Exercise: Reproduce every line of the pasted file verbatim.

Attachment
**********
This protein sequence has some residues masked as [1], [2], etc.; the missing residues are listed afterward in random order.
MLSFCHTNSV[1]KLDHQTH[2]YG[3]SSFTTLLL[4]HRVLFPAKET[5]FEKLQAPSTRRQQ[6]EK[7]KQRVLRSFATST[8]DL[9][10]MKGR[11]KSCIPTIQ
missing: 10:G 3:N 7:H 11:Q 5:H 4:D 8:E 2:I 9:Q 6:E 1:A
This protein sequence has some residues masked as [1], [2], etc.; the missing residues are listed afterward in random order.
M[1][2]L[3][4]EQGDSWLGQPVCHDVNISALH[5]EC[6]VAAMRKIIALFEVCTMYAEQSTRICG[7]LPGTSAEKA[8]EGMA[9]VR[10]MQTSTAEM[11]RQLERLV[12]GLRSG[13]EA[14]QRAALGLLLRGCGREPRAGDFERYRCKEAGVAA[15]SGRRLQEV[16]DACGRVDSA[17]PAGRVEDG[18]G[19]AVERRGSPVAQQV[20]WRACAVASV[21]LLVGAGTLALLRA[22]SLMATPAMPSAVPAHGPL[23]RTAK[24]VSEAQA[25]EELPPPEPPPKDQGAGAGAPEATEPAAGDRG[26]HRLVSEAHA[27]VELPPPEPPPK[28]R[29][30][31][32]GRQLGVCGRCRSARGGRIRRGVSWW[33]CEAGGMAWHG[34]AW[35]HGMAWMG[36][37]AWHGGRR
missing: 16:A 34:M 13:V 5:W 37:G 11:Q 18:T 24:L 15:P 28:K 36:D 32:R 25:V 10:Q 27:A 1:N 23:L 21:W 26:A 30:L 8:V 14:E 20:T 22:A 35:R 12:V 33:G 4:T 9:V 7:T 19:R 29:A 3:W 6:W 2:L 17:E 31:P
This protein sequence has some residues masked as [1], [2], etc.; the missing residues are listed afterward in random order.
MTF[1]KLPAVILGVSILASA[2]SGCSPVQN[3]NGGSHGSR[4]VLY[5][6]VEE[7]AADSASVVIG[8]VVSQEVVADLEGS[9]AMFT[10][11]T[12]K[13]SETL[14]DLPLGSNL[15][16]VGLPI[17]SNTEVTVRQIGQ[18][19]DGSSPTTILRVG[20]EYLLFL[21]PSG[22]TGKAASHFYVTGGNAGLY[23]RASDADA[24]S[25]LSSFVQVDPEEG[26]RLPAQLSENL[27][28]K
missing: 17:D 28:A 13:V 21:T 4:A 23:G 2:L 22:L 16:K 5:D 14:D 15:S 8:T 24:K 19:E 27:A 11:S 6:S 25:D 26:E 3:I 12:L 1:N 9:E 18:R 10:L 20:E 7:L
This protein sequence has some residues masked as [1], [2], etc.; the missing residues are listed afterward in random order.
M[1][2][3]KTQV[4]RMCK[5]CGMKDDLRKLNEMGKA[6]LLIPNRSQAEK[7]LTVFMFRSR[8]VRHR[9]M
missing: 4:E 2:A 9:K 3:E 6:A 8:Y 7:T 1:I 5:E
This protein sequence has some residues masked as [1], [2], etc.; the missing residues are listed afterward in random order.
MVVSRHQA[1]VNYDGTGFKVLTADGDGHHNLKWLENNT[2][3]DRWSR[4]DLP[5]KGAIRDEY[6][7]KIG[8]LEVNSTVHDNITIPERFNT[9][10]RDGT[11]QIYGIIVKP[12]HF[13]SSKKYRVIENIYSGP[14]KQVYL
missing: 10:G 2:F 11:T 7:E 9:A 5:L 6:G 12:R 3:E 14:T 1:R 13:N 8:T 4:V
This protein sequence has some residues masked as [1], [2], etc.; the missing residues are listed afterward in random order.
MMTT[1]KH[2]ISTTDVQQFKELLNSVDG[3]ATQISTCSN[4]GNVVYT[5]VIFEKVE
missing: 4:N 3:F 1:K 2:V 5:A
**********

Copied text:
This protein sequence has some residues masked as [1], [2], etc.; the missing residues are listed afterward in random order.
MLSFCHTNSV[1]KLDHQTH[2]YG[3]SSFTTLLL[4]HRVLFPAKET[5]FEKLQAPSTRRQQ[6]EK[7]KQRVLRSFATST[8]DL[9][10]MKGR[11]KSCIPTIQ
missing: 10:G 3:N 7:H 11:Q 5:H 4:D 8:E 2:I 9:Q 6:E 1:A
This protein sequence has some residues masked as [1], [2], etc.; the missing residues are listed afterward in random order.
M[1][2]L[3][4]EQGDSWLGQPVCHDVNISALH[5]EC[6]VAAMRKIIALFEVCTMYAEQSTRICG[7]LPGTSAEKA[8]EGMA[9]VR[10]MQTSTAEM[11]RQLERLV[12]GLRSG[13]EA[14]QRAALGLLLRGCGREPRAGDFERYRCKEAGVAA[15]SGRRLQEV[16]DACGRVDSA[17]PAGRVEDG[18]G[19]AVERRGSPVAQQV[20]WRACAVASV[21]LLVGAGTLALLRA[22]SLMATPAMPSAVPAHGPL[23]RTAK[24]VSEAQA[25]EELPPPEPPPKDQGAGAGAPEATEPAAGDRG[26]HRLVSEAHA[27]VELPPPEPPPK[28]R[29][30][31][32]GRQLGVCGRCRSARGGRIRRGVSWW[33]CEAGGMAWHG[34]AW[35]HGMAWMG[36][37]AWHGGRR
missing: 16:A 34:M 13:V 5:W 37:G 11:Q 18:T 24:L 15:P 28:K 36:D 32:R 25:V 10:Q 27:A 1:N 23:L 21:W 26:A 30:L 8:V 14:E 20:T 22:A 35:R 12:V 33:G 4:T 9:V 7:T 19:R 29:A 3:W 6:W 2:L 17:E 31:P
This protein sequence has some residues masked as [1], [2], etc.; the missing residues are listed afterward in random order.
MTF[1]KLPAVILGVSILASA[2]SGCSPVQN[3]NGGSHGSR[4]VLY[5][6]VEE[7]AADSASVVIG[8]VVSQEVVADLEGS[9]AMFT[10][11]T[12]K[13]SETL[14]DLPLGSNL[15][16]VGLPI[17]SNTEVTVRQIGQ[18][19]DGSSPTTILRVG[20]EYLLFL[21]PSG[22]TGKAASHFYVTGGNAGLY[23]RASDADA[24]S[25]LSSFVQVDPEEG[26]RLPAQLSENL[27][28]K
missing: 17:D 28:A 13:V 21:T 4:A 23:G 2:L 22:L 16:K 5:D 14:D 15:S 8:T 24:K 19:E 27:A 11:S 6:S 25:D 26:E 3:I 12:L 1:N 9:E 18:R 10:L 20:E 7:L
This protein sequence has some residues masked as [1], [2], etc.; the missing residues are listed afterward in random order.
M[1][2][3]KTQV[4]RMCK[5]CGMKDDLRKLNEMGKA[6]LLIPNRSQAEK[7]LTVFMFRSR[8]VRHR[9]M
missing: 4:E 2:A 9:K 3:E 6:A 8:Y 7:T 1:I 5:E
This protein sequence has some residues masked as [1], [2], etc.; the missing residues are listed afterward in random order.
MVVSRHQA[1]VNYDGTGFKVLTADGDGHHNLKWLENNT[2][3]DRWSR[4]DLP[5]KGAIRDEY[6][7]KIG[8]LEVNSTVHDNITIPERFNT[9][10]RDGT[11]QIYGIIVKP[12]HF[13]SSKKYRVIENIYSGP[14]KQVYL
missing: 10:G 2:F 11:T 7:E 9:A 5:L 6:G 12:R 3:E 14:T 1:R 13:N 8:T 4:V
This protein sequence has some residues masked as [1], [2], etc.; the missing residues are listed afterward in random order.
MMTT[1]KH[2]ISTTDVQQFKELLNSVDG[3]ATQISTCSN[4]GNVVYT[5]VIFEKVE
missing: 4:N 3:F 1:K 2:V 5:A